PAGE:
Nils Wogram meets Bojan Z, Monniot/ Chvillon/ Vaillant, Hasse Poulson’s We are all Americans
(Third night of Jazzdor Berlin. Kesselhaus, Prenzlauer Berg. 6th June 2012. Review by Sebastian Scotney)
What’s “new”? There can surely be no word which shows its age faster. Here in Berlin, a city constantly changing, not just reflecting but also making history, it’s sometimes ironic what still gets to be called new. The neoclassical Neue Wache building (1816) is now far more venerable than every single other building in the area around it. The Neues Museum (1840s -50s) is pretty ancient too, and was only called by that name for a brief while when it needed to distinguish itself from a very slightly older neighbour.
So what’s new in music? As we passed the half-way point of Jazzdor Berlin tonight, every band on the bill had either “PREMIERE” or “DEUTSCHLANDPREMIERE” proudly emblazoned across it. Can so much newness cause a reaction, even make one reach out for the reassurance of the familiar?
The first duo was a completely new pairing instigated by festival director Philippe Ochem: the Braunschweig born trombonist Nils Wogram was paired with the Belgrade-born pianist Bojan Z ( Бојан Зулфикарпашић if you care about these things). Bojan seemed genuinely pleased to have been granted the pleasure of, as he described it, “discovering a great musician in front of an audience”.
The Bojan Z/ Wogram collaboration mostly eschewed the “new” – ie electronics and extended instrumental effects (are they that new? How long has this in fact been going on?) for the old sport of playing over the harmonic changes of tunes. Ironic then that their tune entitled T.N.T. or “The New Tune” should be perhaps the most conventional treatment of jazz composition yet heard at this festival. It was lively and had energy, it bounced, and it even…swung.
Bojan Z is one of those pianists. (Geoffrey Keezer is another) for whom removing the bassist becomes a liberating act. He relished the space, the permission to go and dig deep into the piano keys with the full weight of his left arm, to let those lower sonorities resonate, gloriously. He doesn’t go out to impress with new tricks, Bojan’s energy and musicianship are completely renewing and certainly held the attention of this listener.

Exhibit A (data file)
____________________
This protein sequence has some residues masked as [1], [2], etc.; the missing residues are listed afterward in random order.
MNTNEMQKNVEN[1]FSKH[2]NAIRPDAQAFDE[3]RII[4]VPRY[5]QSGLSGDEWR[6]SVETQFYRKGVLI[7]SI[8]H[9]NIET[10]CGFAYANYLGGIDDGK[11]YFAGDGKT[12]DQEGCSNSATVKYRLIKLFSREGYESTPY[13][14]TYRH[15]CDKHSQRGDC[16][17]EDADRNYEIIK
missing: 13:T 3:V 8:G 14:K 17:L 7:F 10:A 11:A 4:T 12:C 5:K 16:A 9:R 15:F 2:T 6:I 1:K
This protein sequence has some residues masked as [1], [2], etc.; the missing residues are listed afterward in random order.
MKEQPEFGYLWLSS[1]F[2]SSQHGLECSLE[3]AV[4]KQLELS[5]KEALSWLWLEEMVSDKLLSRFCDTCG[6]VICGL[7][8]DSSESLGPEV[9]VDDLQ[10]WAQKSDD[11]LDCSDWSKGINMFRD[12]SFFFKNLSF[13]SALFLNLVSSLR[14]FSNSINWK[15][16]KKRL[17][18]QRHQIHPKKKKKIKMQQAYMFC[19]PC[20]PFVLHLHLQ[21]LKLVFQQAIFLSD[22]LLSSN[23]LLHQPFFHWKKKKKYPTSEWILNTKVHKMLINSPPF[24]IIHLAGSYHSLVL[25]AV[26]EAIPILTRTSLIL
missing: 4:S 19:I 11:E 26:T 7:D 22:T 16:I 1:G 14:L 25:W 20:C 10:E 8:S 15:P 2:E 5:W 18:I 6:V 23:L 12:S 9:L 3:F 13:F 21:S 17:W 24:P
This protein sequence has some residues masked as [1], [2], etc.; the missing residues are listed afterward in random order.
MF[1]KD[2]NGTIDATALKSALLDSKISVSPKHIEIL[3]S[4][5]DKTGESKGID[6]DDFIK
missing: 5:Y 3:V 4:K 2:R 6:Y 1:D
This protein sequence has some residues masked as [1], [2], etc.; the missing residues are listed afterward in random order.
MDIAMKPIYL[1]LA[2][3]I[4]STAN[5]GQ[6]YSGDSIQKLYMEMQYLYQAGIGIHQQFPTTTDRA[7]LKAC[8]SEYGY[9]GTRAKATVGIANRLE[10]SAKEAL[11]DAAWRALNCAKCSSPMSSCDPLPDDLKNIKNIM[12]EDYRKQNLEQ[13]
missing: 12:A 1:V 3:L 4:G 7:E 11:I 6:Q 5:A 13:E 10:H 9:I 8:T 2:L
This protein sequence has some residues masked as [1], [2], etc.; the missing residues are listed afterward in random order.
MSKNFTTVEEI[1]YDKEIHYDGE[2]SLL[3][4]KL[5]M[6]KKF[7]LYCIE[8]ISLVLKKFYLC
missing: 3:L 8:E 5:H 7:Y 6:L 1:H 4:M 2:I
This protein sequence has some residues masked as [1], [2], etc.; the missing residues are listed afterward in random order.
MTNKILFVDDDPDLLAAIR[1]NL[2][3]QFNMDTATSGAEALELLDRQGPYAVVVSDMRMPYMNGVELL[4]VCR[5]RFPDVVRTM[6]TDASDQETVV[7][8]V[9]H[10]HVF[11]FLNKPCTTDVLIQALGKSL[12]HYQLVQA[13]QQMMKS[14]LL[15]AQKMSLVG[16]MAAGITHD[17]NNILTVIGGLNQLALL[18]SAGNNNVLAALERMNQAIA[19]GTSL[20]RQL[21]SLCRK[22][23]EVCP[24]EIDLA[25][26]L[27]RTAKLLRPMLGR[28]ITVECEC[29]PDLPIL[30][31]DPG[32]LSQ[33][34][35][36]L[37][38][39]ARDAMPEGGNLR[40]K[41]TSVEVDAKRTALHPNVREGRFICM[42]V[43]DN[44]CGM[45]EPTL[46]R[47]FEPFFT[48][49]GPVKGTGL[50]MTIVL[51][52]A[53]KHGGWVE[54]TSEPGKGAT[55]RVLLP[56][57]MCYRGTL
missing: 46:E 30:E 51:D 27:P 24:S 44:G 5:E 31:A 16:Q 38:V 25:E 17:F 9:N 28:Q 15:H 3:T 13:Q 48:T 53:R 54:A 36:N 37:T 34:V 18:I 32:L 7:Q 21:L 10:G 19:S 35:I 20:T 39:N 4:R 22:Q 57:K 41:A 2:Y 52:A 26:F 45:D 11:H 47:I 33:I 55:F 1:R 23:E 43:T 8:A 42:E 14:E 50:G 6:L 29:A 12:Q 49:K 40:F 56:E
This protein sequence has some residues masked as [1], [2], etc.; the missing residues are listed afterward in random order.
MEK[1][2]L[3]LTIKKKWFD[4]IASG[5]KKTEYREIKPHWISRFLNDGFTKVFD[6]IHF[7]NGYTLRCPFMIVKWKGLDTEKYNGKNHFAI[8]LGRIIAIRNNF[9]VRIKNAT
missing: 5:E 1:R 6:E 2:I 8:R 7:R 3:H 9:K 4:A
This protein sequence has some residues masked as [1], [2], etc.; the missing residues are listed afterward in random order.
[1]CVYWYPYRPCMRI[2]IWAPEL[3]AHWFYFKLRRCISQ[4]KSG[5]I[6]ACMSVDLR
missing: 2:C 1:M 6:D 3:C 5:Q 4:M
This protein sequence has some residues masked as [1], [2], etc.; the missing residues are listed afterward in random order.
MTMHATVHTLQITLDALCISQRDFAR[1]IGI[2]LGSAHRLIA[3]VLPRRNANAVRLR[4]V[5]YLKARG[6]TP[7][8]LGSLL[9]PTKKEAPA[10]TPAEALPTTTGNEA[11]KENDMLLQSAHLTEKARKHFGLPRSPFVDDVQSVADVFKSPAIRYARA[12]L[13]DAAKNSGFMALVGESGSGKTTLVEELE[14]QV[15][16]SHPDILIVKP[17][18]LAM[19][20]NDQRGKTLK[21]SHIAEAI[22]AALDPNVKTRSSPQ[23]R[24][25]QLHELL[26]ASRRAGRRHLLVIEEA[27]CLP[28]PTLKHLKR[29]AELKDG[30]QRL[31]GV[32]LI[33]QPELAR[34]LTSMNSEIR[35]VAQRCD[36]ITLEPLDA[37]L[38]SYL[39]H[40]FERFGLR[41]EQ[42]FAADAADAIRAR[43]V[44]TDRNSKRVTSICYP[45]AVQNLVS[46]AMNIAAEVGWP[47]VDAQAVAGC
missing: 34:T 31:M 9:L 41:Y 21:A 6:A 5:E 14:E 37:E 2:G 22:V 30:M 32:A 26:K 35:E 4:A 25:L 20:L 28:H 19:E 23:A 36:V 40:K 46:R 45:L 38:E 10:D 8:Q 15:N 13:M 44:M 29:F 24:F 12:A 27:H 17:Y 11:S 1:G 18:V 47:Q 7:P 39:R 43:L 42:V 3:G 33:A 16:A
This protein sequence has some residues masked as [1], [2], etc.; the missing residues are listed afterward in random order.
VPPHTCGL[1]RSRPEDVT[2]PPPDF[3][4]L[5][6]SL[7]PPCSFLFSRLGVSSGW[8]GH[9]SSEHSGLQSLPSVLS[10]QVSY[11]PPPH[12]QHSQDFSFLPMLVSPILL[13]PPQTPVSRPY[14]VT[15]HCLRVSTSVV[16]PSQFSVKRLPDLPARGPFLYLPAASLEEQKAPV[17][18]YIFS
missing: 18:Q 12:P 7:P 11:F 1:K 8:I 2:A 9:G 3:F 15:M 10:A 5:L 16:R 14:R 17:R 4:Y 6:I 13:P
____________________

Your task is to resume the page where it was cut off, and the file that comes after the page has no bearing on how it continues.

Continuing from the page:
By contrast, the second band tonight, the trio of Christophe Monniot – saxophones, Bruno Chevillon – double bass, and Franck Vaillant – drums, appearing for the first time in Germany, were seeking out the alternative sounds and extended technique almost constantly. Chevillon started the evening playing the bass with part of a percussionist’s tool-kit, and Vaillant was constantly searching for alternative timbres from the drums and the cymbals. The band had a very warm reception indeed. It took me a while to get used to th idea that the humour in Monniot’s performance was almost entirely wordless. He didn’t win an audience over the direct way – by talking to them . He preferred to situate himself in the strong, deep French tradition of bringing laughter without necessarily communcating with words. From Marcel Marceau to M. Hulot, (and probably ever since the Commedia dell’arte) the French have responded to non-verbal laughter triggers. Monniot’s way is to get out of balance, to raise a leg, to hover around the stage. He deconstructs jazz tunes like Summertime and Kurt Weill’s Speak Low. Monniot has a very powerful sound, but I found myself being drawn in more to the playing of the (slightly underbalanced) highly impressive bassist Chevillon, who seemed very much in control.
The final group is bound to get around Europe quite a bit. The band is called “We Are All Americans”, after a quote from Theodore Roosevelt. The Danish guitarist, an adoptive Frenchman, Hasse Poulsen (also part of the band Das Kapital) refused to acknowledge leadership of the band which he described as a highly collaborative group in whaich all members wriite and contrivbute to the development of repertoire. Guitarist Adrien Dennefeld is getting known to UK audiences through his work (also on ‘cello) with groups involving Kit Downes, and is a fine composer, an outstanding soloist, and a very subtle contributor to any band’s texture.
The other members Benjamin Flament, vibraphonist and current member of the Take Five Europe mentoring initiative and Julien Chamla – drums , were all highly impressive. But it’s also about the tunes, and this band seems a cauldron of compositional talent. The band vibe goes from tricky jazz unison lines, all impeccably dispatched, to Frisellish energetic alt. country, but it is all lively, and creates an interesting range of possibilities. An album will be worth looking forward to. They were working tonight with photographic and video projection of Denis Rouvre, whose images were particularly effective over Dennefeld’s Quatre Chemins, a piece in which a passacaglia like harmonic repeat figure was being used to accompany still photos of low-life USA, the images changing every fourth beat.
This is a band worth watching out for. Tomorrow it’s the final night, with festival poster boy Daniel Humair (above).